When Nancy wrote in asking for help last year, her design dilemma was three-fold. Having recently moved in to a beautiful new-construction house she was looking to add her personal stamp. While the house is new and shiny, she wanted to tweak a few things in favor of a more custom look. In particular, there were three design elements where she was struggling with indecision. She wanted to switch out the lighting in her open-concept kitchen and dining area for fixtures that better suited her style but that also flowed throughout the house. To finish off her already beautiful kitchen she wanted to add a backsplash but couldn’t decide on a style/color of tile. Lastly, she had a big blank wall in her dining room and just couldn’t figure out what to hang there.
I was more than happy to help Nancy sort through her design thoughts! It’s always fun helping people move out of indecision and into action.
I recommended that she prioritize the design changes by selecting the new light fixtures first. Lighting immediately sets the tone for the design of a space. And once you’ve set the tone it’s much easier to make other design decisions.
Once the lighting was selected, it was much easier for her to narrow down tile options for her kitchen backsplash. She opted to go with subway tile, and I helped her decide on a color.
The light grey tile really finishes off Nancy’s already beautiful kitchen quite nicely. It complements the hood and the countertops perfectly!
Now to Address that Big, Blank Dining Room Wall
Large walls can be kind of intimidating. But with the lighting and backsplash now done, Nancy’s ready to tackle this big blank space. Sidetrack: (Now I’ve got Taylor Swift in my head. I still sing it as …….got a list of Starbucks lovers. 😉 ) Moving on now.
There’s not a lot of space between the table and the wall here, so bringing in a piece of furniture like a buffet table or even a console table might feel too cluttered and too tight. You need to be able to comfortably pull chairs out, so unless she’s able to source something really narrow or have something built to suit the space I think bringing in a traditional buffet is out of the question. Plus, with the dining area so open to the kitchen, a buffet in here would really just be for looks.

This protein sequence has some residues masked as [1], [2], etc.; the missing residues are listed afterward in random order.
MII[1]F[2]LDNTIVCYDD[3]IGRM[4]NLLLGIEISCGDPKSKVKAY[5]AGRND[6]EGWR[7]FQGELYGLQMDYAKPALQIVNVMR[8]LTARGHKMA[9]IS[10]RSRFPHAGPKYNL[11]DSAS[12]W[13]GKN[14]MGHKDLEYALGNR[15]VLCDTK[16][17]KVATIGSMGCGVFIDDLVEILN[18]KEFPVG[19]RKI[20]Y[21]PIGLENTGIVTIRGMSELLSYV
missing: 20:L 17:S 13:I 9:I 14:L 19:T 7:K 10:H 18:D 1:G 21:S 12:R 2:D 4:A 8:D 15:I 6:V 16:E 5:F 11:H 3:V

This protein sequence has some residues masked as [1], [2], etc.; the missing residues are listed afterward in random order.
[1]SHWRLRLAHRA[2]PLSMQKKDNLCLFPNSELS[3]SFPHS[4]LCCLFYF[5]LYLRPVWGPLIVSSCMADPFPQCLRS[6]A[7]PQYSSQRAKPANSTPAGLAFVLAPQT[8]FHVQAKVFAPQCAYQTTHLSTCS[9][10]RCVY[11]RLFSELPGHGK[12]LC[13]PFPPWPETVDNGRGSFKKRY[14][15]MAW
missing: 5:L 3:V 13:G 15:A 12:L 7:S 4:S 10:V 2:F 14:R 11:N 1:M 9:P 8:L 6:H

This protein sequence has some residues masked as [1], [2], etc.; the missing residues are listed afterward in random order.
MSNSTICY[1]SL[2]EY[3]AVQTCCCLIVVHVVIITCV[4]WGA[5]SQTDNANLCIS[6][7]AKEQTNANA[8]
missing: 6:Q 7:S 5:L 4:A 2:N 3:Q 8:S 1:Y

With the open-concept floor plan, Nancy wants the dining room to flow seamlessly yet have its own vibe. She’s not going for formal, but she would like for the dining space to have a somewhat more polished look.
The great thing about a big blank wall is that it’s basically a large open canvas with limitless possibilities! The bad thing is with so many options its hard to narrow down your ideas. With the design style Nancy seems to be going for I’ve come up with a few different options that I think would look great in her space.
1. A Mirror is Never a Bad Choice
When in doubt, a mirror is never a bad choice, especially in cases like this where you have a large wall to fill. Adding a large-scale mirror to a space is a lot like adding in another window as it really does lighten and brighten. A mirror on this wall will make the space feel and look larger, reflect light back into the room and make the chandelier pendant the main attraction in the room.
I say go big or go home when it comes to size. While I prefer the look of a paneled mirror in spaces where wall art is at a minimum, I think one big panel either square, rectangular or even round in shape (to play off the shape of the island pendants) would look great on this wall.
The other great thing about a mirror is they never go out of style so they’re always a worthy decor investment.
2. Moulding is Always a Win
I’m such a sucker for details, and I believe adding architectural elements to a space is never a bad idea. In this open-concept floor plan moulding on this wall would further define the dining area, bringing depth and dimension to the space. With so many DIY tutorials out there, even beginners could knock a project like this out of the park.